Are we using social media or is it using us?

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“Communication is a weapon. Each slogan is a dumdum bullet that shoots like that! All the terms of advertising are war terms. We talk about target, we talk about strategy, we talk about impact.”

While previously, war information was privy: limited to important officials and ministers today it is a different story altogether. Our world has become interlinked in a web of social activity, almost shrunk, as information travels within seconds.

In 1838, Sidney Morse prophesied regarding the telegram, “The surface of the earth will be networked with wire, and every wire will be a nerve. The earth will become a huge animal with ten million hands, and in every hand a pen to record whatever the directing soul may dictate!” This has never been truer than in this age, where Facebook is the largest “country”, and more than 500 million tweets are sent each day!

Such global connectivity is praised for its ability to give people the power to know and share. This has inadvertently spread into all areas of life, including the warzone. Now, anyone sitting thousands of miles away from the battlefield can experience the sentiments and tragedy as images and videos capturing the chaotic scenes are shared almost instantaneously online. This can be liberating for the victims of such attacks, who have been provided with a platform for their plea to be heard, for the atrocities committed to be experienced by another- a luxury not possible just a few years back.

Whenever I see snippets of videos on my newsfeed describing such brutal crimes, it feels insulting when all I can do at that moment is share it, or use the “sad” emoticon. However this is nothing but foolish behaviour.

The internet has become a warzone and online sharing has now become an act of protest- the public outrage seen before on streets presently exists in the form of a hashtag. Interestingly, this puts tremendous pressure on the authorities involved- the world is watching and wrong doings are not easily overlooked. In a way, its democratizing war as the power is taken away from officials and given in the hands of the public who get to influence political action and the course of events that follow. A thruster for peace, such protests theoretically, result in shorter wars.

But what happens when one side has the ability to control and censor the information that the public receives? What is to be of peace and understanding when one side is cut off from the world?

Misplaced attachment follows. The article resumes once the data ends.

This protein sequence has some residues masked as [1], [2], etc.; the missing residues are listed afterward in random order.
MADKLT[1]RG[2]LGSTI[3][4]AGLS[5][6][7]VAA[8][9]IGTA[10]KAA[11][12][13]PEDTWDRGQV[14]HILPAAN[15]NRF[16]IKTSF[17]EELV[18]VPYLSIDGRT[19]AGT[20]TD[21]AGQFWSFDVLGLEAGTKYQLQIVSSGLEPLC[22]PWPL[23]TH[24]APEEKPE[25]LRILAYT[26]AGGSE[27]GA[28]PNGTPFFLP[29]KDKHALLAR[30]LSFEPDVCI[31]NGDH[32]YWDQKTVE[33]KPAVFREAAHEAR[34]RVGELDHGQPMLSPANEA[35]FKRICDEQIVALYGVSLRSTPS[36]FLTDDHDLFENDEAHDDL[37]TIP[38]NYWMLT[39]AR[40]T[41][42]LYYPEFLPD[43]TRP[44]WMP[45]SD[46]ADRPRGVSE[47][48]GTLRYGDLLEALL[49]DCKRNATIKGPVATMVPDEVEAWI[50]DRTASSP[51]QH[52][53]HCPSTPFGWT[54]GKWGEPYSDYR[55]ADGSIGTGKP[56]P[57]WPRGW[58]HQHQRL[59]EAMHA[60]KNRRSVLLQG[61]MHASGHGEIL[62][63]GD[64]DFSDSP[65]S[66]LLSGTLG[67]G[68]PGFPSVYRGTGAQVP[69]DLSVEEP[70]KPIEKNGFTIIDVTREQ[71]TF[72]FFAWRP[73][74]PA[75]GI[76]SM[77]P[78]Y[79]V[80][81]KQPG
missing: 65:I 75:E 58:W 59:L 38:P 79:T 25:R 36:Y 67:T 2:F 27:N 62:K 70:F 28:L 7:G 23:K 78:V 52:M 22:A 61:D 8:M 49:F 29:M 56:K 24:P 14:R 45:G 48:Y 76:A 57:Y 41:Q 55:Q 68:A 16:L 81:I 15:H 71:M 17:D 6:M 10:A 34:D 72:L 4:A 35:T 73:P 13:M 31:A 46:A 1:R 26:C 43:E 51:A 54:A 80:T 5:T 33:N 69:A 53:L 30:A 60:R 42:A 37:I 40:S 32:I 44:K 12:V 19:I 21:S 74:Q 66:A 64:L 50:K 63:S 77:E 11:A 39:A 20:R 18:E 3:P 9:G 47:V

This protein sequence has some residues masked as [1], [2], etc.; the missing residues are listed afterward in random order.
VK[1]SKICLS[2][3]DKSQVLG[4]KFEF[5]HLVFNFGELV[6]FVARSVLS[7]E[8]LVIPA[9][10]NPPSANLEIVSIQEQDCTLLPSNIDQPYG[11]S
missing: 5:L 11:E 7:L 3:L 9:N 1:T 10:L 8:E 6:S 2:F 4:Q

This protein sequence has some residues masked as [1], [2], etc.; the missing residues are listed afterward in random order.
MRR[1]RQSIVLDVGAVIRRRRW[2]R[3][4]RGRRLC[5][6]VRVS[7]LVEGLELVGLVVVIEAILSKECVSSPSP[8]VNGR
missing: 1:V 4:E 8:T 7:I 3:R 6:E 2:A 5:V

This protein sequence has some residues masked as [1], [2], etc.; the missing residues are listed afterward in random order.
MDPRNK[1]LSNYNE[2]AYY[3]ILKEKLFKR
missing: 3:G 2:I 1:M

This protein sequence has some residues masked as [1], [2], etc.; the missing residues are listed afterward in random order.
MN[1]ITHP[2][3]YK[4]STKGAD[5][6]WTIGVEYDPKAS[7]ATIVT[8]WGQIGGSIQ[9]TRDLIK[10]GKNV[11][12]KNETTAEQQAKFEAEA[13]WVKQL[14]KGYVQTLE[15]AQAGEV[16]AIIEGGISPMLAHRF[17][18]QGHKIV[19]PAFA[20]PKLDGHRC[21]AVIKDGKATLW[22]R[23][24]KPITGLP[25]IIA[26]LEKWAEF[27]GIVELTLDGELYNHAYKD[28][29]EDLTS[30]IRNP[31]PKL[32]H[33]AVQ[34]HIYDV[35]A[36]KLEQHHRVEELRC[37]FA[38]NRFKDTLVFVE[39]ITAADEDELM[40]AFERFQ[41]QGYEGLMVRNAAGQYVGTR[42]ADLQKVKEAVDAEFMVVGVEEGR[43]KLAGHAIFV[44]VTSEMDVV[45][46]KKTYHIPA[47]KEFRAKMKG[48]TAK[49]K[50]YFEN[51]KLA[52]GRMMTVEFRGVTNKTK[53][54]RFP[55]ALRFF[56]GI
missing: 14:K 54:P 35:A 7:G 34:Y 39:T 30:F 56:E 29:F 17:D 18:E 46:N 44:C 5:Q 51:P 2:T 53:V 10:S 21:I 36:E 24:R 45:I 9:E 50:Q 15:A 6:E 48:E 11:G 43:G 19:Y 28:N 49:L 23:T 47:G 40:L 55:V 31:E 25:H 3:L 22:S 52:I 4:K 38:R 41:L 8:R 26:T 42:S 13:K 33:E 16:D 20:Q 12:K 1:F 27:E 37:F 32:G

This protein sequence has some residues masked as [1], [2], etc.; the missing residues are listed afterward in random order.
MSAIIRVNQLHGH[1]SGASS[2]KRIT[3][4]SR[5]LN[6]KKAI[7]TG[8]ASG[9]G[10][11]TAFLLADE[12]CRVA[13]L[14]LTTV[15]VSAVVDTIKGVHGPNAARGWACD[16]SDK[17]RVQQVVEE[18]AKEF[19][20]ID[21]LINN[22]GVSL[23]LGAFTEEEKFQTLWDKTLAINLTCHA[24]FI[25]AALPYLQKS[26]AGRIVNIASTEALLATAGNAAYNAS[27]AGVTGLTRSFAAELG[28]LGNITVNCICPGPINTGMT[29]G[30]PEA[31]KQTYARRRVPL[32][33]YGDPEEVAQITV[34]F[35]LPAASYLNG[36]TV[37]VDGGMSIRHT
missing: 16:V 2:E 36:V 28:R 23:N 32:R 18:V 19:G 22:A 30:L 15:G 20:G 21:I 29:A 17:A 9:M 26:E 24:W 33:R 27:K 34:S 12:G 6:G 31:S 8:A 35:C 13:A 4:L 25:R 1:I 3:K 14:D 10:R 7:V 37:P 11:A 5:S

This is precisely the nature of events unfolding in the Middle East. Facebook representatives in collaboration with Israeli government officials are deciding upon which Palestinians get to have a voice in the online community.

Censorship has a long history in times of war, and just like how during the civil war, censorship laws were applied to the telegram, today we see it happening via social media. But is the goal of this censorship truly to prevent violence as is claimed?

Franklin Roosevelt, soon after Pearl Harbor, declared the motto of U.S. office of censorship to be: “Silence speeds victory”. The purpose of censorship is apparent- to give one side a control over what the public sees and thus the ability to control opinions. There is no longer the need to justify wrong-doings because the world will no longer know of them, rather you can now convince them that you are fighting a ‘good’ war. The public still has the power to influence government action, but they can easily be manipulated to support unjust wars.

The interconnected world has failed us but I am not too surprised.

It was in the early years of Facebook when Mark Zuckerberg in an interview remarked on his new platform: “The goal wasn’t to make an online community, but a mirror of what existed in real life.”

And in real life, the powerful will silence the powerless and where newspapers and telegraphs have failed, social media will too.


Written by Foqia Shahid

Cover by Huffington Post

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